In 2009, a Grob 103 glider stalled and crashed at Richmond Field, Michigan, killing the passenger but not the pilot. (NTSB accident report: CEN09LA353)
The accident occurred after a failed winch launch; during the winch launch, the tow cable broke while the glider was about 400 feet AGL. The pilot correctly decided to turn around and return to the airport.
Here's what happened next, according to a statement the pilot later gave:
I could feel in the controls that something was not right and the glider was not responding in the manner that I am accustomed. There were none of the signs of a stall and the glider did not behave like it has any time that I have practiced stalls. Before I could determine the cause or take any action, the nose abruptly dropped and we dove toward the intended runway.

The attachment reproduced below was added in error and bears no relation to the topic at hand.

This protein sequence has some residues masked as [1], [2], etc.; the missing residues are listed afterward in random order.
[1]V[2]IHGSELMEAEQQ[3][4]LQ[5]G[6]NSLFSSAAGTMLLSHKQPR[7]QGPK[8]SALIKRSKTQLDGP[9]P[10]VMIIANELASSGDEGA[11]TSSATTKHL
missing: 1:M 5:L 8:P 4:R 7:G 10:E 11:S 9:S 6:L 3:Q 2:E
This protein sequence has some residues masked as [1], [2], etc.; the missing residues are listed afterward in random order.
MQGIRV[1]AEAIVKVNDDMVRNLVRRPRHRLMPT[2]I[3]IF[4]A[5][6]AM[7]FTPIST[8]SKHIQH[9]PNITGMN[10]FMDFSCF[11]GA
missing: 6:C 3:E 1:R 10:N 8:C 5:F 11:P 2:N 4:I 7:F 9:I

The NTSB report about the accident states that the probable cause of the accident was simply the pilot's failure to maintain adequate airspeed, resulting in a stall. Judging by this, the NTSB didn't seem to put much stock in the pilot's report that "something was not right".
Suppose that we take the pilot at their word, however. Is there any type of abnormal condition that might have caused a "feeling in the controls that something is not right", and which could cause the nose to drop with "none of the signs of a stall" occurring beforehand?